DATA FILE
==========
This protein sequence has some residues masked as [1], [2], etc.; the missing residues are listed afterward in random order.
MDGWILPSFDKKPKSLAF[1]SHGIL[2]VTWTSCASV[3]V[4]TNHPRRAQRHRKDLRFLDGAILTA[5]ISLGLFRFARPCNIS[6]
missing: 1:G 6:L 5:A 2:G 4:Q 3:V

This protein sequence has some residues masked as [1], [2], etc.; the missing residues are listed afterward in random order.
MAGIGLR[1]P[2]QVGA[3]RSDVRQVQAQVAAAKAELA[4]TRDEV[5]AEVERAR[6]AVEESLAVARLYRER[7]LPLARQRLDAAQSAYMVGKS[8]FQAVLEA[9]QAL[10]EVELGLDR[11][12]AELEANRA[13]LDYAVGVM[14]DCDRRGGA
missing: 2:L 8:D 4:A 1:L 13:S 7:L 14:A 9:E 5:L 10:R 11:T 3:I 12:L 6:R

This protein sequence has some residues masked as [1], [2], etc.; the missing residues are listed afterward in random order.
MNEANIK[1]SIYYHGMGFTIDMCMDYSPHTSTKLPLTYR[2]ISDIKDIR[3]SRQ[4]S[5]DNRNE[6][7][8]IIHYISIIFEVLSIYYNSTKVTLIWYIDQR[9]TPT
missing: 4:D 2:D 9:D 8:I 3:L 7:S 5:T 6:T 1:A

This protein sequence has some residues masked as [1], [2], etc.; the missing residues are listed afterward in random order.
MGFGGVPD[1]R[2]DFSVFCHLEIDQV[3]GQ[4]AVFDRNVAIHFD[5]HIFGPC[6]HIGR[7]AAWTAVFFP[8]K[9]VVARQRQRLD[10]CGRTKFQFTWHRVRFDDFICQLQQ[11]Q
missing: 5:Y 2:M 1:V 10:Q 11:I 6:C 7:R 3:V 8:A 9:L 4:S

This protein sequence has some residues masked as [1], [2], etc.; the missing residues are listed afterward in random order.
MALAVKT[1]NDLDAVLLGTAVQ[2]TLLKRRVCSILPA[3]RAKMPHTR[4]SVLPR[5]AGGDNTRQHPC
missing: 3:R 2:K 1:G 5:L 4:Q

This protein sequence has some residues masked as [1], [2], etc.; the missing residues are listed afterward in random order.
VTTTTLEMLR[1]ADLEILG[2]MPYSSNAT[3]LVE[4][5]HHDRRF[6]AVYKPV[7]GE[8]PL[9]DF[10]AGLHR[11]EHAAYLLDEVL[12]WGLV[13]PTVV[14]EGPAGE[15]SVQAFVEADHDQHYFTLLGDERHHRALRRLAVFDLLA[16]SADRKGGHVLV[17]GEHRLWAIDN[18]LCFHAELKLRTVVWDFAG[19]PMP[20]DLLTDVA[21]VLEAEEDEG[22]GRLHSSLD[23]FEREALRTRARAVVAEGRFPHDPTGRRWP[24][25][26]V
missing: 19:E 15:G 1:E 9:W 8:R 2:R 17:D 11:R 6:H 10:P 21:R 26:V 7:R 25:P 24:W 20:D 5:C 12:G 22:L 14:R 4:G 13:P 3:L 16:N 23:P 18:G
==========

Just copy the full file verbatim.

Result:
This protein sequence has some residues masked as [1], [2], etc.; the missing residues are listed afterward in random order.
MDGWILPSFDKKPKSLAF[1]SHGIL[2]VTWTSCASV[3]V[4]TNHPRRAQRHRKDLRFLDGAILTA[5]ISLGLFRFARPCNIS[6]
missing: 1:G 6:L 5:A 2:G 4:Q 3:V

This protein sequence has some residues masked as [1], [2], etc.; the missing residues are listed afterward in random order.
MAGIGLR[1]P[2]QVGA[3]RSDVRQVQAQVAAAKAELA[4]TRDEV[5]AEVERAR[6]AVEESLAVARLYRER[7]LPLARQRLDAAQSAYMVGKS[8]FQAVLEA[9]QAL[10]EVELGLDR[11][12]AELEANRA[13]LDYAVGVM[14]DCDRRGGA
missing: 2:L 8:D 4:A 1:L 13:S 7:L 14:A 9:E 5:L 10:R 11:T 3:I 12:L 6:R

This protein sequence has some residues masked as [1], [2], etc.; the missing residues are listed afterward in random order.
MNEANIK[1]SIYYHGMGFTIDMCMDYSPHTSTKLPLTYR[2]ISDIKDIR[3]SRQ[4]S[5]DNRNE[6][7][8]IIHYISIIFEVLSIYYNSTKVTLIWYIDQR[9]TPT
missing: 4:D 2:D 9:D 8:I 3:L 7:S 5:T 6:T 1:A

This protein sequence has some residues masked as [1], [2], etc.; the missing residues are listed afterward in random order.
MGFGGVPD[1]R[2]DFSVFCHLEIDQV[3]GQ[4]AVFDRNVAIHFD[5]HIFGPC[6]HIGR[7]AAWTAVFFP[8]K[9]VVARQRQRLD[10]CGRTKFQFTWHRVRFDDFICQLQQ[11]Q
missing: 5:Y 2:M 1:V 10:Q 11:I 6:C 7:R 3:V 8:A 9:L 4:S

This protein sequence has some residues masked as [1], [2], etc.; the missing residues are listed afterward in random order.
MALAVKT[1]NDLDAVLLGTAVQ[2]TLLKRRVCSILPA[3]RAKMPHTR[4]SVLPR[5]AGGDNTRQHPC
missing: 3:R 2:K 1:G 5:L 4:Q

This protein sequence has some residues masked as [1], [2], etc.; the missing residues are listed afterward in random order.
VTTTTLEMLR[1]ADLEILG[2]MPYSSNAT[3]LVE[4][5]HHDRRF[6]AVYKPV[7]GE[8]PL[9]DF[10]AGLHR[11]EHAAYLLDEVL[12]WGLV[13]PTVV[14]EGPAGE[15]SVQAFVEADHDQHYFTLLGDERHHRALRRLAVFDLLA[16]SADRKGGHVLV[17]GEHRLWAIDN[18]LCFHAELKLRTVVWDFAG[19]PMP[20]DLLTDVA[21]VLEAEEDEG[22]GRLHSSLD[23]FEREALRTRARAVVAEGRFPHDPTGRRWP[24][25][26]V
missing: 19:E 15:G 1:E 9:W 8:R 2:R 17:D 11:R 6:H 10:P 21:R 26:V 7:R 25:P 24:W 20:D 5:C 12:G 22:L 14:R 4:G 13:P 3:L 16:N 23:P 18:G